Scallions, also known as bunching onions, green onions, or spring onions, are onions that do not develop a bulb. They are milder then regular onions and can be used raw or cooked. The green tops are often used as a garnish and taste similar to chives. If using raw, scallions make great additions to potato, egg, tuna, or chicken salad and go wonderfully with spring rolls and tacos. When cooked, scallions can be used in soups, curries and stir fries, or on their own as the recipes below showcase.
Scallion pasta ( a delicious recipe if you have an abundance of scallions in your fridge)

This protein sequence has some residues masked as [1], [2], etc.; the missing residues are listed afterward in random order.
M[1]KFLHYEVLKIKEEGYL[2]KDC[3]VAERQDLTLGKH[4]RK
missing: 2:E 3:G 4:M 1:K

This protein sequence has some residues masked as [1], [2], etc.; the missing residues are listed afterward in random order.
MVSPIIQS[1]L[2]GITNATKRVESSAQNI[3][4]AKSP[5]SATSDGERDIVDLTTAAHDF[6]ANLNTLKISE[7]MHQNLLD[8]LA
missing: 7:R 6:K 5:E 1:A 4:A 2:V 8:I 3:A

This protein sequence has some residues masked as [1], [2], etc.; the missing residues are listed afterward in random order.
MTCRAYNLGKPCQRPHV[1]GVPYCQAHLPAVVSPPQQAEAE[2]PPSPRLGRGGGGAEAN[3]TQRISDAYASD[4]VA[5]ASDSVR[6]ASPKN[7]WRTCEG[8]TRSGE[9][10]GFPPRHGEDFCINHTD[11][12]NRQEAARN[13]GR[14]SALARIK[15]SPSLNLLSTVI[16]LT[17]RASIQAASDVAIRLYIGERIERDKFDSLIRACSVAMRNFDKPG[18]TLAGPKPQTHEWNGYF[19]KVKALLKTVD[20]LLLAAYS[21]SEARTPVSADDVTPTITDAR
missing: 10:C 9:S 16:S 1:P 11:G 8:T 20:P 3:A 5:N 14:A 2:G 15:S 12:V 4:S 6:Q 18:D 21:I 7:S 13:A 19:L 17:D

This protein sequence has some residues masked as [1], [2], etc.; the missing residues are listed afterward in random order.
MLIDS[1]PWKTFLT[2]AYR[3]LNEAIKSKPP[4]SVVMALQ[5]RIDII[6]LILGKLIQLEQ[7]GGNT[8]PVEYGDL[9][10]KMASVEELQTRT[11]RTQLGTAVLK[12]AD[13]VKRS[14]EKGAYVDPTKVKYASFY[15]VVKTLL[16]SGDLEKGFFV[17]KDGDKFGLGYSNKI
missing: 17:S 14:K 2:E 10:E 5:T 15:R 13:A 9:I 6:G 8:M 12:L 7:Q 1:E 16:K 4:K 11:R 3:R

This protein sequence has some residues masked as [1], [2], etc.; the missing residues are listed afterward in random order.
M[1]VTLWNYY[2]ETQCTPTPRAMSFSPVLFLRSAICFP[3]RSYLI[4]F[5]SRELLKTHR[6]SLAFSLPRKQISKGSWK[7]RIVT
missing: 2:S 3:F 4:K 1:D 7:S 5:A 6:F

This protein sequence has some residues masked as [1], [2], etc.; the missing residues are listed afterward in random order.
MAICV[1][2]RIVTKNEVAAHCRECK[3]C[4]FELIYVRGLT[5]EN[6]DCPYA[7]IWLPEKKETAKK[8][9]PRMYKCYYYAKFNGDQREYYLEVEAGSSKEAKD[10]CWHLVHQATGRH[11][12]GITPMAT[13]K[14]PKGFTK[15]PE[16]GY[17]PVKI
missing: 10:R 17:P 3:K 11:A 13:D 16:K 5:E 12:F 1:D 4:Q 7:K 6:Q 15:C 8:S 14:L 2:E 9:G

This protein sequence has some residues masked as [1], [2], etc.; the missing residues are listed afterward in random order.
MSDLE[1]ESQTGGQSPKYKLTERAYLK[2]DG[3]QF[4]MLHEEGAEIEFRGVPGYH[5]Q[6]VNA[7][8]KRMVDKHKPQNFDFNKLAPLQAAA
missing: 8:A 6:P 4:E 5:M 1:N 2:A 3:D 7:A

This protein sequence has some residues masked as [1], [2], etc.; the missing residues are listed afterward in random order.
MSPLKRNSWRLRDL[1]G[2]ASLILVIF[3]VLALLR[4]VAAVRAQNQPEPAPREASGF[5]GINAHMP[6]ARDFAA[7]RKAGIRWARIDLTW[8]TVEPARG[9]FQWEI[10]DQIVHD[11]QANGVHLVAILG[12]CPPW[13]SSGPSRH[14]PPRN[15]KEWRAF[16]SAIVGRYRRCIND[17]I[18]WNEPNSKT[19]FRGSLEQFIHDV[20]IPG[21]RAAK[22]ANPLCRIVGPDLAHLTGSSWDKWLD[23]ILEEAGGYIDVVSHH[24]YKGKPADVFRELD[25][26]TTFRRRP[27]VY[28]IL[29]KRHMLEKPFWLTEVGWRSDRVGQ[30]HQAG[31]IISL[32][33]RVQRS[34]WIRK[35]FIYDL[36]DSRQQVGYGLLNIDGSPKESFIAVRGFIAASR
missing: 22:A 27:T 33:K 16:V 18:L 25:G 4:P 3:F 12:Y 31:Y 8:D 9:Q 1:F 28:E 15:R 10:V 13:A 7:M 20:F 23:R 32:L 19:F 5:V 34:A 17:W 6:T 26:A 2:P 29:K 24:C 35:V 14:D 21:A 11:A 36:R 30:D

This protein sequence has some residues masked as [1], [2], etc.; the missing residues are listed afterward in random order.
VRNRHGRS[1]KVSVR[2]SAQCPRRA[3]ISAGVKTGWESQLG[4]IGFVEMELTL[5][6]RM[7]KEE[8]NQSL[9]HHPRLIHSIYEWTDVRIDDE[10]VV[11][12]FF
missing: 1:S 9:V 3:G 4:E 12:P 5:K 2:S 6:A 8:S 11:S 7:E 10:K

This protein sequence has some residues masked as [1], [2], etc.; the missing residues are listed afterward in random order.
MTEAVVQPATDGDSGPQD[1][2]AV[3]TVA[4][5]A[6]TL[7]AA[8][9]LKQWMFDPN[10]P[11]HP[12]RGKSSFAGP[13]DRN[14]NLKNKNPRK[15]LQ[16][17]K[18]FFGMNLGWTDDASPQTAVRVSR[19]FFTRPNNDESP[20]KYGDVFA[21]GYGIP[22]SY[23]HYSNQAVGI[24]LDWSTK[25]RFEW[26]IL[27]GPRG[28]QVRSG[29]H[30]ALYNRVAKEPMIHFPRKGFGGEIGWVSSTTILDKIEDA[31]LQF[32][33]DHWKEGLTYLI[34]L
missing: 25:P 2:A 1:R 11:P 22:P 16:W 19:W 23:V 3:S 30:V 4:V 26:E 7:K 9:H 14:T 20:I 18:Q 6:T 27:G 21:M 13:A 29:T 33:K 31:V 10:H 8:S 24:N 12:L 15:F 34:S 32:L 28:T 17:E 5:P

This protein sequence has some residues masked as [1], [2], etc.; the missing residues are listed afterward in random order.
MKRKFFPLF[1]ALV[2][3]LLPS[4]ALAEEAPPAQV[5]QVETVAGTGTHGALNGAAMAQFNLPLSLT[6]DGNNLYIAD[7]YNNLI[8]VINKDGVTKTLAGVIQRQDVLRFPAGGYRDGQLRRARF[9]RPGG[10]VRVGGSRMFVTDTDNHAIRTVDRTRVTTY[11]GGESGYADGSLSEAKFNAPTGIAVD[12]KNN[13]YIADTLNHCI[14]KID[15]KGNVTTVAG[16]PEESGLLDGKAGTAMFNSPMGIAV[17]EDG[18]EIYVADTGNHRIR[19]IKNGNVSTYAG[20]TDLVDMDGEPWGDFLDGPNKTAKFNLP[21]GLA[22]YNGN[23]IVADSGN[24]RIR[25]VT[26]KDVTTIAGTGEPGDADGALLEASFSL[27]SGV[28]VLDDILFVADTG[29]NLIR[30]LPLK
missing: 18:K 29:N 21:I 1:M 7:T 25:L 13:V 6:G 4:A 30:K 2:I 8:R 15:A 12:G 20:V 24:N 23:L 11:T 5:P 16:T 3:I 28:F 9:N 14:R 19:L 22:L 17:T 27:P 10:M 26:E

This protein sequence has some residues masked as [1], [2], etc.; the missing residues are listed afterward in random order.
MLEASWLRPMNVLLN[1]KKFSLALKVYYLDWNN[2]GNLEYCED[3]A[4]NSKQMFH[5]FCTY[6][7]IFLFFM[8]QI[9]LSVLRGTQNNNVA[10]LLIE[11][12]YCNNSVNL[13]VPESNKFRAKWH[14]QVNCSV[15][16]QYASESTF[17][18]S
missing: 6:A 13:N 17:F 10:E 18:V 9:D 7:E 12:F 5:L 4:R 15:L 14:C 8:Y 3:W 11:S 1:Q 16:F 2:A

Fruit share: plums and peaches. The plums were grown by Scott Downing in Darke county. Scott Downing also sold us the peaches, but they were grown in West Virginia. The peach crop here in Ohio was decimated by the warm weather in March and a couple of cool nights in April.
Earlier this week Ben and I were recalling the 2009 season when it reached 90 degrees only once. Oh, how we are longing for another such summer! The heat coupled with the dought certainly brings its challenges. We are struggling to keep the young seedlings that we plant week after week alive as it requires so much watering. And we are still waiting for a chance to direct seed crops likes carrots, beets, arugula, and turnips. The heat even disrupts our chicken’s egg production. Today we collected 1 less dozen eggs then usual. The birds just don’t lay as much when it gets really hot.